FCC cross-ownership plan has watchdogs barking


Broadcast and newspaper interests look at the FCC’s plan for media- and cross-ownership caps and see a great big pile of nothing. However, watchdogs and at least one member of Congress see it as an ill-advised forwarding of Bush-era policy. However, a cable organization was happy to see stumbling blocks thrown in the path of TV duopolies.

Andrew Jay Schwartzman of Media Access Project praised the freezing of radio and TV caps. However, he had other problems with the proposal. “It appears that the FCC is proposing to adopt the same loophole-ridden scheme that the Bush Administration FCC had tried to push through. The public understands that excessive concentration of media ownership is bad for democracy, so we expect to convince the FCC to take a stronger position in the end. It is also disappointing that the Commission has not taken a more aggressive stand in promoting minority ownership of the media.  One reason that the Court of Appeals reversed the last FCC broadcast ownership decision was that the FCC failed to assess the impact of its actions on minorities.”

Free Press President and CEO Craig Aaron said, “The FCC must be having a Yogi Berra moment, because it’s déjà vu all over again on the failed policies of the previous administration. Those policies were resoundingly rejected by the public, Congress and the courts. The FCC should focus on remedying the mistakes of past administrations — not repeating them. This action not only flies in the face of promises made by the president on the campaign trail but will also make it much harder for local and diverse owners to secure a piece of the public airwaves. Instead, the already dwindling number of smaller and independent media owners will be swallowed up by the same media giants that have crushed local journalism, killed local radio and left us with the same cookie-cutter content from coast to coast.”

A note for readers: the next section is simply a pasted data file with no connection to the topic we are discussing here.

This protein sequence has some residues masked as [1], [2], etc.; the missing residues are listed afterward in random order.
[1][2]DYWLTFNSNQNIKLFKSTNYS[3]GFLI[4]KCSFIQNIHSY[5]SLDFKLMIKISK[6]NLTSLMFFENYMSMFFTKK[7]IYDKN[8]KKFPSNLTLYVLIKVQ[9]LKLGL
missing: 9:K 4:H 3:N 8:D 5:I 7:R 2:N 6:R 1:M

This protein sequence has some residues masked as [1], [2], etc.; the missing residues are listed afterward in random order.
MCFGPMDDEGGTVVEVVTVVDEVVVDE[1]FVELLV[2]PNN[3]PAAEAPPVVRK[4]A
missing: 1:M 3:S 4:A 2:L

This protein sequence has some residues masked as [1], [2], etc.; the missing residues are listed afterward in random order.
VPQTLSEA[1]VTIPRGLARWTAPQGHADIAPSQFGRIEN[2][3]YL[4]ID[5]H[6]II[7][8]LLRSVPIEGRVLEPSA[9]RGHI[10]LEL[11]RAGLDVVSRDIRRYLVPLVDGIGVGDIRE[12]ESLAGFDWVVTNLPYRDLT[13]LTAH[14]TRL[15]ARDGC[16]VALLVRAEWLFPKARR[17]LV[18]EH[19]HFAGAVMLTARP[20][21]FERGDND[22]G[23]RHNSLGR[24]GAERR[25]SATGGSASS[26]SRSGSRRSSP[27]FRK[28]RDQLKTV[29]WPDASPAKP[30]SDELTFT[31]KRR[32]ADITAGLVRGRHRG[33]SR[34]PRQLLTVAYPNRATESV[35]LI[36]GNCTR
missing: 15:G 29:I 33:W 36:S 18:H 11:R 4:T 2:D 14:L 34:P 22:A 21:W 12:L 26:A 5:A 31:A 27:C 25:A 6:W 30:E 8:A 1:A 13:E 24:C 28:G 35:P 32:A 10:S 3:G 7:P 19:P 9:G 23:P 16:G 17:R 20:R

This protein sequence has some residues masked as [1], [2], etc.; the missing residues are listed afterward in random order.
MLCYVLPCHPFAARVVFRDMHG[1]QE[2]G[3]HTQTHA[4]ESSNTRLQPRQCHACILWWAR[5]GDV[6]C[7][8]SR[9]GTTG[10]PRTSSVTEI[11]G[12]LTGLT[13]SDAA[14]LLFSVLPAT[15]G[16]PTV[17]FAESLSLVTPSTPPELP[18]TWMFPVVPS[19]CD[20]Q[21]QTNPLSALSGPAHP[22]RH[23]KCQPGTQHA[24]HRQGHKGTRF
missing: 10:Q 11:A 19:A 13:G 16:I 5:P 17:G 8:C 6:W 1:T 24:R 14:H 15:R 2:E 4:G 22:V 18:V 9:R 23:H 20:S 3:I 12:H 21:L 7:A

Rep. Ed Markey (D-MA) also weighed in. He said, “Localism, diversity and competition are critical values in our national media policy. Over time, the technologies utilized to deliver information to the public have changed, but these values remain constant. Diversity of ownership is a primary proxy for diversity of viewpoints. Ownership limits are key to ensuring that the public has access to a wide array of voices in local news and information. Loosening ownership rules could enable the type of media consolidation that would make Citizen Kane look like an underachiever. This cannot be allowed to happen. Our democracy relies upon an informed citizenry.  There are few issues that the FCC will address that will have a more profound impact on our civic institutions than media ownership rules. The FCC must give careful review and consideration to any revisions to the rules governing media cross-ownership and include ample opportunity for public review and comment. I will continue to monitor this matter closely.”

On the flip side, the American Cable Association was pleased to see the FCC hold the line on television duopolies and question the regulatory viability of various forms of LMAs where actual duopolies are impermissible. ACA’s Matthew M. Polka said, “ACA is very pleased that the FCC has sought comment on the impact of separately owned, same-market broadcasters who coordinate their action in the retransmission consent market.  In comments filed with the FCC, ACA has shown that coordinated negotiation of retransmission consent harms local competition and artificially increases retransmission consent fees, which consumers absorb in the form of higher rates.  ACA commends the FCC for taking this important next step in the process, which we hope will lead to an outright prohibition of a practice that harms competition and consumers.”